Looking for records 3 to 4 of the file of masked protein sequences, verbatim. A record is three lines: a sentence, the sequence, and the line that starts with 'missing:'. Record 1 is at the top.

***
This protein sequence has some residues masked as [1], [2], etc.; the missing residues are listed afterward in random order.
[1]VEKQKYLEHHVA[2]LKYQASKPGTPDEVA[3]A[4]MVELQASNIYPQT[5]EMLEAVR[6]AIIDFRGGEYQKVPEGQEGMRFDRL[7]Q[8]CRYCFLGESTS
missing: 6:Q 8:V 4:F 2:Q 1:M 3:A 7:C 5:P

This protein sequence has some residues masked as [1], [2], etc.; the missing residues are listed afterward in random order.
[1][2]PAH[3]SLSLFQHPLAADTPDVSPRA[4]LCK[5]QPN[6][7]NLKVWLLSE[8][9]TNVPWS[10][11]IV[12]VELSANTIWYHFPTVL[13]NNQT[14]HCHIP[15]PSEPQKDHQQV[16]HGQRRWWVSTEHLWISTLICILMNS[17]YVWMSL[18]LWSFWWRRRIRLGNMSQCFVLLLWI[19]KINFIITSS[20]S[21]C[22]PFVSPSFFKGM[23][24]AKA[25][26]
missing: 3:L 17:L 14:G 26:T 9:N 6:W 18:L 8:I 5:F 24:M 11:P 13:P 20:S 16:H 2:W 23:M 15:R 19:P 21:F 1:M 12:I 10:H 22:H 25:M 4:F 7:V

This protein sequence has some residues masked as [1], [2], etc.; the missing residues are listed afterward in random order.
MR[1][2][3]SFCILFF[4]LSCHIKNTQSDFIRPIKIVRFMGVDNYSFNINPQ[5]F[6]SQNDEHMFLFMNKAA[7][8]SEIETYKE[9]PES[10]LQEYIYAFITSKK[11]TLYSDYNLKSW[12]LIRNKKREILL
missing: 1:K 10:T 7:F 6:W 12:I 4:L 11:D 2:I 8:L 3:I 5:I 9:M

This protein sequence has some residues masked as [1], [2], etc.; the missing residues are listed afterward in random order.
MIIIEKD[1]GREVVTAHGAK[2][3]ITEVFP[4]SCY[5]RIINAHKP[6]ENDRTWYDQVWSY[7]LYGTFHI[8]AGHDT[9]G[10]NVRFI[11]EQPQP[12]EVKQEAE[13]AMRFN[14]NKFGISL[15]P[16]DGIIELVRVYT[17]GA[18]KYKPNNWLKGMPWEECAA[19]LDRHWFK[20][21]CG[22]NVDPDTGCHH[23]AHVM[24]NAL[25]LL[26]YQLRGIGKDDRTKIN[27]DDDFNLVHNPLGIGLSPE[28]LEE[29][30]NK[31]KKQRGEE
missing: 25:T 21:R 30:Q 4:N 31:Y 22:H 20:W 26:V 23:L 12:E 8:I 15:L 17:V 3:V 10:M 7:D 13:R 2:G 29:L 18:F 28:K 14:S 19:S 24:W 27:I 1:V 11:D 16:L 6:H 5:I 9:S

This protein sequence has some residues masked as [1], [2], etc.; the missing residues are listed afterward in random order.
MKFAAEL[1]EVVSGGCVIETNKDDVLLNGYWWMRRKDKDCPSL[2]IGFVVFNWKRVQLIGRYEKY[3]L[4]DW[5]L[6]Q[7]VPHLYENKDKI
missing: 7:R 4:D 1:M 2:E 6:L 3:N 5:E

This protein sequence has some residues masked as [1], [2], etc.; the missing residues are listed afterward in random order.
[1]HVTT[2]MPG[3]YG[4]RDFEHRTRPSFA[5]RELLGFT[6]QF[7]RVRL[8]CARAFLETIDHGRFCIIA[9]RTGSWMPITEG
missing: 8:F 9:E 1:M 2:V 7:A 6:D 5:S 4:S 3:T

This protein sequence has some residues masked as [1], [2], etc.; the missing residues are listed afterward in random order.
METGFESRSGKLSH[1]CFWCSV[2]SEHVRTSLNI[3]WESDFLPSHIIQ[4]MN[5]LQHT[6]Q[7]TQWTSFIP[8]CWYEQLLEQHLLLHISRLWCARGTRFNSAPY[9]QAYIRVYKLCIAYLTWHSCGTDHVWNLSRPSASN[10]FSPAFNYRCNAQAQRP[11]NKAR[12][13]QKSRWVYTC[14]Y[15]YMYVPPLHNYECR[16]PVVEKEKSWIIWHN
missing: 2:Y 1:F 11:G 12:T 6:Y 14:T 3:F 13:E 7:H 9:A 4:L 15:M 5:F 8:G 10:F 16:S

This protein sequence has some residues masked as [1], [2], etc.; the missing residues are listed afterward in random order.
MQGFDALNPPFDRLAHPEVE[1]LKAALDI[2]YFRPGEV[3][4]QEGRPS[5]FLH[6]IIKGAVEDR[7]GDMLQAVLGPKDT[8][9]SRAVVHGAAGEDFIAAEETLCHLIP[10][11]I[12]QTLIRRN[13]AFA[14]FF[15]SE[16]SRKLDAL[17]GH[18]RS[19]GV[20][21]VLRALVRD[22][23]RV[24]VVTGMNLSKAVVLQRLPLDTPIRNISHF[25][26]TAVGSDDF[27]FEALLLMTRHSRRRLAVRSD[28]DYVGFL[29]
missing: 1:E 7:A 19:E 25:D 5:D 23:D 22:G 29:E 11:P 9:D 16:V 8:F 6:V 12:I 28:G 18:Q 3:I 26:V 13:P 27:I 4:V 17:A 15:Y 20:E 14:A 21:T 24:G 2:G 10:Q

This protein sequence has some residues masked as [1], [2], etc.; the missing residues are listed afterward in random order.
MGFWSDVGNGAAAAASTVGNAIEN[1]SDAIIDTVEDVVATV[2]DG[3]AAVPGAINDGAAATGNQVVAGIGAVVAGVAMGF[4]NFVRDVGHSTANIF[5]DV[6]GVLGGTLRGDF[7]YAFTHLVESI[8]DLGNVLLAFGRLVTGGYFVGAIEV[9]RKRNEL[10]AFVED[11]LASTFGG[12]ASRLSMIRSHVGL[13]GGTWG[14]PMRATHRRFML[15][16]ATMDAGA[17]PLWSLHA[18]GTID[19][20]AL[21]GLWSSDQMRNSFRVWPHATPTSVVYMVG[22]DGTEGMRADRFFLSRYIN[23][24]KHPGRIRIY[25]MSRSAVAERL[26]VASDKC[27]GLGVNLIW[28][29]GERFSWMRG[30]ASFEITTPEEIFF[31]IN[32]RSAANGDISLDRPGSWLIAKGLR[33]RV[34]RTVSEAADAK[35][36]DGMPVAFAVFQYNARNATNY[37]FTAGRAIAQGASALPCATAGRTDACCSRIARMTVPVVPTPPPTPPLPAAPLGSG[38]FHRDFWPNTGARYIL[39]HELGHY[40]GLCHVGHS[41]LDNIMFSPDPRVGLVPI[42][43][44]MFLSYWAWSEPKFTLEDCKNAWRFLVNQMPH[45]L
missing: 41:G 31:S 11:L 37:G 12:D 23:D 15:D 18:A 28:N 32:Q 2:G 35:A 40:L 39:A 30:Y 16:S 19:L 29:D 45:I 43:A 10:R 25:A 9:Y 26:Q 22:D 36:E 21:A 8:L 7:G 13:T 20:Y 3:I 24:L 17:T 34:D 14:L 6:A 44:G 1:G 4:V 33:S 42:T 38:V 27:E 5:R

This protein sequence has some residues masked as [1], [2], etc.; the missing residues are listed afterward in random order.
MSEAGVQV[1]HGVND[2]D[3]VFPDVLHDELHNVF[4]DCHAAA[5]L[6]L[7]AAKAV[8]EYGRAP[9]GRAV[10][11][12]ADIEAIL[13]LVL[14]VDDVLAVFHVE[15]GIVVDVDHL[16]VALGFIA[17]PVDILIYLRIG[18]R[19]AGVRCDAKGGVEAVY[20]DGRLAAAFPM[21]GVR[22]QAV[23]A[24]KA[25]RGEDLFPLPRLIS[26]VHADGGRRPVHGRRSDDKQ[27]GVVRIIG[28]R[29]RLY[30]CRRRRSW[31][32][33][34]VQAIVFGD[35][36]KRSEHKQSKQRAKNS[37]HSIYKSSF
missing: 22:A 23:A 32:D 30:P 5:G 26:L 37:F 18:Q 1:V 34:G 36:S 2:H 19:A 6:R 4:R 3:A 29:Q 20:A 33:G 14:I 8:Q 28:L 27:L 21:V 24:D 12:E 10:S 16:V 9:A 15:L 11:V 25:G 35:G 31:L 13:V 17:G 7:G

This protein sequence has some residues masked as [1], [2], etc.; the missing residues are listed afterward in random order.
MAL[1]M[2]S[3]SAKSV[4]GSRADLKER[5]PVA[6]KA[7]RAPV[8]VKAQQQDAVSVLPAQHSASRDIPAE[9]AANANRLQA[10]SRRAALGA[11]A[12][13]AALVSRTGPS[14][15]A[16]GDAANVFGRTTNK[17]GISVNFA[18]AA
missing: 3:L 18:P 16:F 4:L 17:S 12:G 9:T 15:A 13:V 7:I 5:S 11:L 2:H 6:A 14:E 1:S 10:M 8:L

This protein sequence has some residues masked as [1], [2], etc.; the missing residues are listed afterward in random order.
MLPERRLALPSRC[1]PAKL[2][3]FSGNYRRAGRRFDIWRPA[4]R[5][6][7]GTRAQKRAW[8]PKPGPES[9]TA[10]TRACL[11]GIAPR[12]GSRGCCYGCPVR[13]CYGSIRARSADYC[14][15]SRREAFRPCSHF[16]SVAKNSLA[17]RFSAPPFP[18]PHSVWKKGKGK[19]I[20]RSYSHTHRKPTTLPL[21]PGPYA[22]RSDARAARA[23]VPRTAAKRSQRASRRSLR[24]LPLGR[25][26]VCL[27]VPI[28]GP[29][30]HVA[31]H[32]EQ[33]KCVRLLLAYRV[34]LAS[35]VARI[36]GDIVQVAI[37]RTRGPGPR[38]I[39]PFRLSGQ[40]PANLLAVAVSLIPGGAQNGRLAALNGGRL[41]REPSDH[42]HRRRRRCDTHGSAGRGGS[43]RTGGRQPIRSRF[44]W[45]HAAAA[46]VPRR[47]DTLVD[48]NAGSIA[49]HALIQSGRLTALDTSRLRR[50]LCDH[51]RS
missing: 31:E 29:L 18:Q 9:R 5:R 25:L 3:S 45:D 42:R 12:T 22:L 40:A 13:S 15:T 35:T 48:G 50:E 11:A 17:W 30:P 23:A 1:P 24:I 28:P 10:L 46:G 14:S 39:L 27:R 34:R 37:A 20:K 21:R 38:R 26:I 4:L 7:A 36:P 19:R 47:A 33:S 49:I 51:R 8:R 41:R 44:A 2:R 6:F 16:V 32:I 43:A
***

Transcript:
This protein sequence has some residues masked as [1], [2], etc.; the missing residues are listed afterward in random order.
MR[1][2][3]SFCILFF[4]LSCHIKNTQSDFIRPIKIVRFMGVDNYSFNINPQ[5]F[6]SQNDEHMFLFMNKAA[7][8]SEIETYKE[9]PES[10]LQEYIYAFITSKK[11]TLYSDYNLKSW[12]LIRNKKREILL
missing: 1:K 10:T 7:F 6:W 12:I 4:L 11:D 2:I 8:L 3:I 5:I 9:M

This protein sequence has some residues masked as [1], [2], etc.; the missing residues are listed afterward in random order.
MIIIEKD[1]GREVVTAHGAK[2][3]ITEVFP[4]SCY[5]RIINAHKP[6]ENDRTWYDQVWSY[7]LYGTFHI[8]AGHDT[9]G[10]NVRFI[11]EQPQP[12]EVKQEAE[13]AMRFN[14]NKFGISL[15]P[16]DGIIELVRVYT[17]GA[18]KYKPNNWLKGMPWEECAA[19]LDRHWFK[20][21]CG[22]NVDPDTGCHH[23]AHVM[24]NAL[25]LL[26]YQLRGIGKDDRTKIN[27]DDDFNLVHNPLGIGLSPE[28]LEE[29][30]NK[31]KKQRGEE
missing: 25:T 21:R 30:Q 4:N 31:Y 22:H 20:W 26:V 23:L 12:E 8:I 15:L 17:V 3:V 10:M 7:D 13:R 2:G 29:L 18:F 28:K 14:S 19:S 24:W 27:I 1:V 11:D 16:L 6:H 5:I 9:S